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We term pre-test as the data collection/measures before conducting an experiment and post-test is data collection/measures after the experiment. How do we term the process of data collection/measures during the experiment (such as physiological measures)? I am looking for a specific "term" to describe the "during-test" event.

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"Test", perhaps? –  Eoin Jun 26 at 21:04
    
About the only things I could find called them intermediary or ongoing assessment testing. –  JohnP Jun 27 at 21:42

2 Answers 2

People use a wide range of language to describe measurement points in repeated measures design.

For example if you measured some dependent variable on multiple occasions you might have something like:

  1. baseline (B)
  2. treatment week 1 (T1)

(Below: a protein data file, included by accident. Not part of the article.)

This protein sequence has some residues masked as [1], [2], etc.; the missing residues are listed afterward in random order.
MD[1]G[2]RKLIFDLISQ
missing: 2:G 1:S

3. treatment week 2 (T2)
  4. post treatment (F0)
  5. six month follow up (F6)
  6. one year follow (F12)

Obviously such a design has aspects that are consistent with a pre-post test design, but it has more time points than just that. So my suggestion is to just have clear descriptive labels for the measurement points.

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I believe the prefix you're looking for is per. In latin, pre means "in front of", per means "through" and post means behind.

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A "per-test" eh? Ever seen that used? Google seems to think I am searching for "per test", as in, "One cookie per test only please." –  Nick Stauner Jun 26 at 20:03
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I haven't heard "per-test" in the wild, but the linguistically speaking, the progression is "pre-per-post", so you could use it and it would make sense. Frankly, though, I'd just say "pre-test", "test" and "post-test". –  blz Jun 27 at 14:52
    
That makes sense. Thanks –  user39531 Jul 13 at 17:04

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